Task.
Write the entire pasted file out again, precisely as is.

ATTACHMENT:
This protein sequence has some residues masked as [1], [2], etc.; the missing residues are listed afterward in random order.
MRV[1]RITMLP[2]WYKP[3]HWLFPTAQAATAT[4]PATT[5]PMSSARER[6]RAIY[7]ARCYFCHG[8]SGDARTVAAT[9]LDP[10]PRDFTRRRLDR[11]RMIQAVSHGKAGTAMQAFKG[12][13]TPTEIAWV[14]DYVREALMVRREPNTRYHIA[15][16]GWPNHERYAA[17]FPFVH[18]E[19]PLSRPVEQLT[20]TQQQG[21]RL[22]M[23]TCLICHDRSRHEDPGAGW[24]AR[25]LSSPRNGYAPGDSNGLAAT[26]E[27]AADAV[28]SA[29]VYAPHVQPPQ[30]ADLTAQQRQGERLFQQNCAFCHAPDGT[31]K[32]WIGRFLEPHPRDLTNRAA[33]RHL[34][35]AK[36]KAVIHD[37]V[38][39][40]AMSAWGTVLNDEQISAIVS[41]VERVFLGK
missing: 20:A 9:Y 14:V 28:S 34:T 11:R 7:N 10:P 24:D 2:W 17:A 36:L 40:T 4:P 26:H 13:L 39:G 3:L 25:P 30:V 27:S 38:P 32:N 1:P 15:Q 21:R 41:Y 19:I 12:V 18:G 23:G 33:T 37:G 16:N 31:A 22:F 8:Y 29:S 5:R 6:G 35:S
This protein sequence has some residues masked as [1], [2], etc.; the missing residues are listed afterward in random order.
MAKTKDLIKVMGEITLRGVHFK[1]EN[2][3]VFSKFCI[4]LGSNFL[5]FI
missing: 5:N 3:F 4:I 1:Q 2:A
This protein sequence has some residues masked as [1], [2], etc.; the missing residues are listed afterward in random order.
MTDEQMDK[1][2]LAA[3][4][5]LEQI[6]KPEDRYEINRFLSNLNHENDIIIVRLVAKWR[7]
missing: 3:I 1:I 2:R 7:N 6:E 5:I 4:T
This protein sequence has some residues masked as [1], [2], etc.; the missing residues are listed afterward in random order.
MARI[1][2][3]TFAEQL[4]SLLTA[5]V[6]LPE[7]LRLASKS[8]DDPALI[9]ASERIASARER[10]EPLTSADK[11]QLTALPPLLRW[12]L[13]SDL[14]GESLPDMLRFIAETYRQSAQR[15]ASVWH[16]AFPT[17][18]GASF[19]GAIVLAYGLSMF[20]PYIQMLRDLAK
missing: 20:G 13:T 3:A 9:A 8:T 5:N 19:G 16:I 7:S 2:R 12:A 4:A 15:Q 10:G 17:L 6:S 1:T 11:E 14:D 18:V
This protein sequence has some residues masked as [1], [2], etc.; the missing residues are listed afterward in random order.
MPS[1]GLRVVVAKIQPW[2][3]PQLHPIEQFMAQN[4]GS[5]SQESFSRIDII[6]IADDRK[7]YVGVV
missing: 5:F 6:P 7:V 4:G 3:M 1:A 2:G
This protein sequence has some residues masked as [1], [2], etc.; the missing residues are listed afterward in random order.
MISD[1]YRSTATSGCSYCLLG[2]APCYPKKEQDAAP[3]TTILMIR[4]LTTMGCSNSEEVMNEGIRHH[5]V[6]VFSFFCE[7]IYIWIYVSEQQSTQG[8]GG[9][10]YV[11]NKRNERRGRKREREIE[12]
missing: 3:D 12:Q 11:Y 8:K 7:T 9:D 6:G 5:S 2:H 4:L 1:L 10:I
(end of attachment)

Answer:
This protein sequence has some residues masked as [1], [2], etc.; the missing residues are listed afterward in random order.
MRV[1]RITMLP[2]WYKP[3]HWLFPTAQAATAT[4]PATT[5]PMSSARER[6]RAIY[7]ARCYFCHG[8]SGDARTVAAT[9]LDP[10]PRDFTRRRLDR[11]RMIQAVSHGKAGTAMQAFKG[12][13]TPTEIAWV[14]DYVREALMVRREPNTRYHIA[15][16]GWPNHERYAA[17]FPFVH[18]E[19]PLSRPVEQLT[20]TQQQG[21]RL[22]M[23]TCLICHDRSRHEDPGAGW[24]AR[25]LSSPRNGYAPGDSNGLAAT[26]E[27]AADAV[28]SA[29]VYAPHVQPPQ[30]ADLTAQQRQGERLFQQNCAFCHAPDGT[31]K[32]WIGRFLEPHPRDLTNRAA[33]RHL[34][35]AK[36]KAVIHD[37]V[38][39][40]AMSAWGTVLNDEQISAIVS[41]VERVFLGK
missing: 20:A 9:Y 14:V 28:S 34:T 11:R 7:N 10:P 24:D 2:W 17:A 36:L 40:T 4:P 26:H 13:L 39:G 3:L 25:P 30:V 27:S 38:P 32:N 1:P 15:Q 21:R 41:Y 19:I 12:V 18:G 23:G 33:T 37:G 16:N 31:A 22:F 8:Y 29:S 5:R 6:G 35:S
This protein sequence has some residues masked as [1], [2], etc.; the missing residues are listed afterward in random order.
MAKTKDLIKVMGEITLRGVHFK[1]EN[2][3]VFSKFCI[4]LGSNFL[5]FI
missing: 5:N 3:F 4:I 1:Q 2:A
This protein sequence has some residues masked as [1], [2], etc.; the missing residues are listed afterward in random order.
MTDEQMDK[1][2]LAA[3][4][5]LEQI[6]KPEDRYEINRFLSNLNHENDIIIVRLVAKWR[7]
missing: 3:I 1:I 2:R 7:N 6:E 5:I 4:T
This protein sequence has some residues masked as [1], [2], etc.; the missing residues are listed afterward in random order.
MARI[1][2][3]TFAEQL[4]SLLTA[5]V[6]LPE[7]LRLASKS[8]DDPALI[9]ASERIASARER[10]EPLTSADK[11]QLTALPPLLRW[12]L[13]SDL[14]GESLPDMLRFIAETYRQSAQR[15]ASVWH[16]AFPT[17][18]GASF[19]GAIVLAYGLSMF[20]PYIQMLRDLAK
missing: 20:G 13:T 3:A 9:A 8:T 5:N 19:G 16:I 7:S 2:R 12:A 4:A 15:Q 10:G 17:L 6:S 1:T 11:E 14:D 18:V
This protein sequence has some residues masked as [1], [2], etc.; the missing residues are listed afterward in random order.
MPS[1]GLRVVVAKIQPW[2][3]PQLHPIEQFMAQN[4]GS[5]SQESFSRIDII[6]IADDRK[7]YVGVV
missing: 5:F 6:P 7:V 4:G 3:M 1:A 2:G
This protein sequence has some residues masked as [1], [2], etc.; the missing residues are listed afterward in random order.
MISD[1]YRSTATSGCSYCLLG[2]APCYPKKEQDAAP[3]TTILMIR[4]LTTMGCSNSEEVMNEGIRHH[5]V[6]VFSFFCE[7]IYIWIYVSEQQSTQG[8]GG[9][10]YV[11]NKRNERRGRKREREIE[12]
missing: 3:D 12:Q 11:Y 8:K 7:T 9:D 6:G 5:S 2:H 4:L 1:L 10:I